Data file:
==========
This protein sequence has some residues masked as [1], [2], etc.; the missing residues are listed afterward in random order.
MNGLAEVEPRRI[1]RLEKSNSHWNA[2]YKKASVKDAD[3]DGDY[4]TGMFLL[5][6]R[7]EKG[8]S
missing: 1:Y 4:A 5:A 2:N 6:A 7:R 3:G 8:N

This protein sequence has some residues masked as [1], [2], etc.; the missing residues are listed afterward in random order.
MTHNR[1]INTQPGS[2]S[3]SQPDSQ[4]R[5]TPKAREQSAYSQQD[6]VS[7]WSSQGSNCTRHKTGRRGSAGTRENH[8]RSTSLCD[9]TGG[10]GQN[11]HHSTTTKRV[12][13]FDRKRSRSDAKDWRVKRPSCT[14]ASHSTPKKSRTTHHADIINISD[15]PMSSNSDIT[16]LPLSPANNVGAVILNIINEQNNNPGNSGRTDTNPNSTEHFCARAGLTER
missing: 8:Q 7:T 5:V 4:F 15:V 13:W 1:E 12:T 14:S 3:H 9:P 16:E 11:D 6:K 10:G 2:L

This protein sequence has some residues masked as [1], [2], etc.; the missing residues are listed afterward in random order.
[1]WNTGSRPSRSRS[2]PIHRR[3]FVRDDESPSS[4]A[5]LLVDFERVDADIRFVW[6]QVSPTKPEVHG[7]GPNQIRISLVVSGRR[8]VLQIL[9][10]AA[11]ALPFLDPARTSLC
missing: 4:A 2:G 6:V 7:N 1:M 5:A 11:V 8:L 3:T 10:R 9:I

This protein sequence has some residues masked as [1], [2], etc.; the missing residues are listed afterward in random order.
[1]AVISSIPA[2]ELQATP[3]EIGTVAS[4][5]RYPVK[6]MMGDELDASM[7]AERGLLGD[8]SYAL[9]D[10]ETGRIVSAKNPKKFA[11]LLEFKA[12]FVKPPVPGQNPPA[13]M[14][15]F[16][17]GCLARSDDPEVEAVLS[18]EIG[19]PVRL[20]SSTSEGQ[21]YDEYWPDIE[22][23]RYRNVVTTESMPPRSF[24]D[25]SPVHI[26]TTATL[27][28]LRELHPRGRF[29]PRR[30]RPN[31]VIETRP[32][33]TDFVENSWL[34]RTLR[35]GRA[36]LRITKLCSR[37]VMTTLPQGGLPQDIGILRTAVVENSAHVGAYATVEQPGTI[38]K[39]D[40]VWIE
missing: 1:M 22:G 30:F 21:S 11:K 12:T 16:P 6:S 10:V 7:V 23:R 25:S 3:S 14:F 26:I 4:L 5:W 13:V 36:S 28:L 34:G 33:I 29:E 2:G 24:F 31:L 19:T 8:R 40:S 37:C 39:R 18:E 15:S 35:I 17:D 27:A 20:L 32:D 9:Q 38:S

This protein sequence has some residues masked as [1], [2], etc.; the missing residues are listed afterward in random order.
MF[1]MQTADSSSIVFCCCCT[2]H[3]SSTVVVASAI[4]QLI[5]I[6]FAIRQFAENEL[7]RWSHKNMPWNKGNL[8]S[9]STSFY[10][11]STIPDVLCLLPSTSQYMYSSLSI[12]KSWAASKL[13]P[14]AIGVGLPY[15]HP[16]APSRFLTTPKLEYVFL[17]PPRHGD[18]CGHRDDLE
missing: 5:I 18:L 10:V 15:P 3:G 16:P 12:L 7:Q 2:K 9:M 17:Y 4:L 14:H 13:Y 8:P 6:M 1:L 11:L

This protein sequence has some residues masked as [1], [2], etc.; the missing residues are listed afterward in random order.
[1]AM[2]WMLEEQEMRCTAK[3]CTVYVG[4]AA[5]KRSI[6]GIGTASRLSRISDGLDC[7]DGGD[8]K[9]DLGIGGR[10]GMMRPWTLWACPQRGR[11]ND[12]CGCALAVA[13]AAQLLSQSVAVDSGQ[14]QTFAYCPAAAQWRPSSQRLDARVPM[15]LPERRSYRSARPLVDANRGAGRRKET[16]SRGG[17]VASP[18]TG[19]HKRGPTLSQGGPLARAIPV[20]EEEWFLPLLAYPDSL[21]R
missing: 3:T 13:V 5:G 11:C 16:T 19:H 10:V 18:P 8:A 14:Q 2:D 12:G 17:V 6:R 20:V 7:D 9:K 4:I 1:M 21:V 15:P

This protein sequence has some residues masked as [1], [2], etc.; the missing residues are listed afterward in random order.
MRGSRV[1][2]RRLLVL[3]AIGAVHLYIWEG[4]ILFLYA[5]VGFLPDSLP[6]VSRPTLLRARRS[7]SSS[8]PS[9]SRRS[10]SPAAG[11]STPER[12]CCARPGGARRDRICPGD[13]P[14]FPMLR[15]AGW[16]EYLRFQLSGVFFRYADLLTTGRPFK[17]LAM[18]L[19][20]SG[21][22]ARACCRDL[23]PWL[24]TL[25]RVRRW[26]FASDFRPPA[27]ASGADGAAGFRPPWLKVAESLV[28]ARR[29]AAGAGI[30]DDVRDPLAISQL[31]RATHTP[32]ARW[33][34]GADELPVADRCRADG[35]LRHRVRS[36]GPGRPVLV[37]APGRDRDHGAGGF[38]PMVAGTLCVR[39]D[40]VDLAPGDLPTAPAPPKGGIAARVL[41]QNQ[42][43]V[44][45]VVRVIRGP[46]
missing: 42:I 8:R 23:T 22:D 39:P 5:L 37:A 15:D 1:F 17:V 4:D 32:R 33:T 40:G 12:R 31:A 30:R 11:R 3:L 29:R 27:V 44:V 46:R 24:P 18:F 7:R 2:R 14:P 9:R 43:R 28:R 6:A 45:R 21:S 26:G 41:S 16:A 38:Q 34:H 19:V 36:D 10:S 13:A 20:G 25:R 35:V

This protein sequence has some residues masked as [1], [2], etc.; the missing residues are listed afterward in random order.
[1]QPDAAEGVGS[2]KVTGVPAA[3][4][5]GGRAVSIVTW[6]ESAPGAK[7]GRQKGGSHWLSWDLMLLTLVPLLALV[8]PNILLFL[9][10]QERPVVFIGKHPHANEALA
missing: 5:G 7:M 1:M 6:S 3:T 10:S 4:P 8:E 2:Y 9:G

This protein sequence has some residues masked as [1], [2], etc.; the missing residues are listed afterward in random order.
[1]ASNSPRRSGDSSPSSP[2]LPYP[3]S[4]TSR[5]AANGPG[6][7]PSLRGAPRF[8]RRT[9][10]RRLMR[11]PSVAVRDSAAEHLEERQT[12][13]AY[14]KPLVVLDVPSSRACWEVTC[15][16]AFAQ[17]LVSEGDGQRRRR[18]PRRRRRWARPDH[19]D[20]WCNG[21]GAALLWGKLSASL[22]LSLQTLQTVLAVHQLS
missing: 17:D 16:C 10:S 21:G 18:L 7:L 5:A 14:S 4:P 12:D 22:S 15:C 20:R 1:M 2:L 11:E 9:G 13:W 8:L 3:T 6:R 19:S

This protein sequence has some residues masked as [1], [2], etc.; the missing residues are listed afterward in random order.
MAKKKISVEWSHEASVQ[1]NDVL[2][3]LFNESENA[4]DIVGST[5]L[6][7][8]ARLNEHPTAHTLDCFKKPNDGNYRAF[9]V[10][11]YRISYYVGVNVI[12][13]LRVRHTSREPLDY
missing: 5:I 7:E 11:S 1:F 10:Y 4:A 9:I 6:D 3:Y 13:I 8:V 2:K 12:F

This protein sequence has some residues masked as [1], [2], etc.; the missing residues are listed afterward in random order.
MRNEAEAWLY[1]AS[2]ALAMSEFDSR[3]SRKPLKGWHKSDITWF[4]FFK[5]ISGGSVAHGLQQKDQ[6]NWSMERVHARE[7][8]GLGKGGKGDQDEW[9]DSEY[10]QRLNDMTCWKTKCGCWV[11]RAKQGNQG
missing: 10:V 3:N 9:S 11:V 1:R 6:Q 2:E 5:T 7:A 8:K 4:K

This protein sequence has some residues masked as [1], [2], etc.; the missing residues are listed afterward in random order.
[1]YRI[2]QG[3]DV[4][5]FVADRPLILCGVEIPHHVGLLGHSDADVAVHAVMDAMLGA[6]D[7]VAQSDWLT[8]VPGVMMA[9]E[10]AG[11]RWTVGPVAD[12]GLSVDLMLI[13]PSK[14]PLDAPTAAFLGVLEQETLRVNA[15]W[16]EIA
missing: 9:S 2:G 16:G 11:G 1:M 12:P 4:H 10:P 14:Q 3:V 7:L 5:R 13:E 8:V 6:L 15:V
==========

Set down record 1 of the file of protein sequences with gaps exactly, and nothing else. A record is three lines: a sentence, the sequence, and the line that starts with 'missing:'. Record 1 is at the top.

This protein sequence has some residues masked as [1], [2], etc.; the missing residues are listed afterward in random order.
MNGLAEVEPRRI[1]RLEKSNSHWNA[2]YKKASVKDAD[3]DGDY[4]TGMFLL[5][6]R[7]EKG[8]S
missing: 1:Y 4:A 5:A 2:N 6:A 7:R 3:G 8:N